Level 1 is the standard unit seen for residential use as it can be plugged into a standard outlet. This is a good option for EV car owners who do not travel far for work.

Level 2: This is the middle-level unit of EV charging station available. Level 2 can be used for both residential and commercial use, though it will need more electricity to power. Level 2 charging can replenish between 12 and 80 miles of range per hour. Typically this level needs around 240V to be powered.

On average, it takes around 8-12 hours to fully charge your EV.

Level 3: This type of unit is seen really only for commercial use, as it takes much more power to run. When using a level 3 EV charging unit you can get almost a full charge in just 30 minutes. It needs over 480V to charge. Though a level 3 EV unit is not residential, it will cost anywhere from $12,000-$35,000.

If you are interested in how much your electricity cost to charge your vehicle would be, here is an article from Edmunds. It is not simple nor straightforward. And considering that electricity costs seem to be rising because of rising fuel costs, there is no guarantee that it will remain as inexpensive as it is today.

Guess who is laughing and delighted as America heads into the EV future, because they control much of the equipment, materials, and technology necessary for batteries, giving them even more control over the U.S. economy?

This entry was posted in Energy, government corruption, Wokism. Bookmark the permalink.

4 Responses to Ten facts that everyone should know about electric vehicles – and more!

  1. auscitizenmom says:

    Wow. It costs even more than I imagined!

    Liked by 3 people

  2. Pa Hermit says:

    Just how are they gonna accommodate us boomers at retirement time? Gonna force us to go EV? This is pipe dream material!

    Liked by 2 people

    • Stella says:

      Fortunately most of us don’t live in California. I live in Michigan, and I doubt we will ever see legislation like this.

      To date, at least 13 states—California, Colorado, Connecticut, Maine, Maryland, Massachusetts, New Jersey, New York, Oregon, Rhode Island, Virginia, Vermont, and Washington—plus the District of Columbia have adopted California’s low-emission vehicle (LEV) and zero-emission vehicle (ZEV) standards requiring manufacturers to sell a certain number of ZEVs per year. Virginia enacted legislation in March 2021 to adopt California’s ZEV and LEV program and standards. Washington, which had previously been a LEV-only state, enacted legislation in 2020 directing state regulators to adopt the ZEV standards; the rulemaking process began in June 2021. Other states like Minnesota, New Mexico, and Nevada are also working through the regulatory process and may soon adopt California’s standards as well.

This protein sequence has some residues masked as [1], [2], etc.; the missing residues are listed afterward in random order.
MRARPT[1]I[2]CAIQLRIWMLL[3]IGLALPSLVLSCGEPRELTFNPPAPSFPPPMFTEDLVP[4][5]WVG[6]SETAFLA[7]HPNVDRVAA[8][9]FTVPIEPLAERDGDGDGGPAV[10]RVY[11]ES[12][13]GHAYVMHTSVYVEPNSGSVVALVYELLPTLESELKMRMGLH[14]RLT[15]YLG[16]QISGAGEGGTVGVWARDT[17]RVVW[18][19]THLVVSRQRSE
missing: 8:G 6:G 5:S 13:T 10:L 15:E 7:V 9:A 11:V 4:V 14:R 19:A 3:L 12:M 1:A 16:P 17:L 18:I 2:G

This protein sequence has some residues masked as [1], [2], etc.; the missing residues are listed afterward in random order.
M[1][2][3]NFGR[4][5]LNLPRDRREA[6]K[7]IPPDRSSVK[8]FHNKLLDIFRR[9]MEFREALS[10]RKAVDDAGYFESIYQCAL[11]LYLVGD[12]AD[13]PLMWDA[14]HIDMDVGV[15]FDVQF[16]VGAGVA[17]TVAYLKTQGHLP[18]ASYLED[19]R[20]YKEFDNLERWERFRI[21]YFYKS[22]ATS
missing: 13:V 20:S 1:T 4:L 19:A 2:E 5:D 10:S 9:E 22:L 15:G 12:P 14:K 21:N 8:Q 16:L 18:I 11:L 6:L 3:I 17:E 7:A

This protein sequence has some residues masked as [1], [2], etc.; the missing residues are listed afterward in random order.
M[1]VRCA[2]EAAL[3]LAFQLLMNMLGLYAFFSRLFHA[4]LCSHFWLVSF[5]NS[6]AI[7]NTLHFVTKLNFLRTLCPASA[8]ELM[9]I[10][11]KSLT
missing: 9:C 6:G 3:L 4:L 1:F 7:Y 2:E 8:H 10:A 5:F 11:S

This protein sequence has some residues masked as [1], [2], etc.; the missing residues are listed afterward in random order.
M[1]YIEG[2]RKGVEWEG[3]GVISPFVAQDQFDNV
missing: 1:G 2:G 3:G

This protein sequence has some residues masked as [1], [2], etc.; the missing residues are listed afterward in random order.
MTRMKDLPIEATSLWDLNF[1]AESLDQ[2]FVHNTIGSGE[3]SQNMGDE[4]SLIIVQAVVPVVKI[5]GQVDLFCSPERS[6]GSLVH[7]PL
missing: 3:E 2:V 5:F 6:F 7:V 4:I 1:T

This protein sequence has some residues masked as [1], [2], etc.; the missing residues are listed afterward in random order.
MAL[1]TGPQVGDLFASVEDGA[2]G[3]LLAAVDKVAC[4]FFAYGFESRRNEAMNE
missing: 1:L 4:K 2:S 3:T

Liked by 1 person

  3. Stella says:

    Charging electric vehicles in Britain soon will be more expensive than filling up gasoline-powered cars thanks to soaring electricity costs — an economic switcheroo that could be a harbinger of shrinking financial benefits for Americans who go green.

    British energy regulators told electricity consumers to expect to pay 80% more beginning Oct. 1. The national price cap on residential electricity will send the average bill from about $190 per month to an estimated $343 per month, or more than $4,000 per year.

    The shocking price hike stems from the nation’s limited reserves and Russia’s cutoff of one of the region’s major sources of electricity generation: natural gas. British energy prices eclipsed those of many other Europeans because the nation lacks domestic energy storage and production of natural gas, nuclear and renewables, making it more reliant on imports.


    Liked by 1 person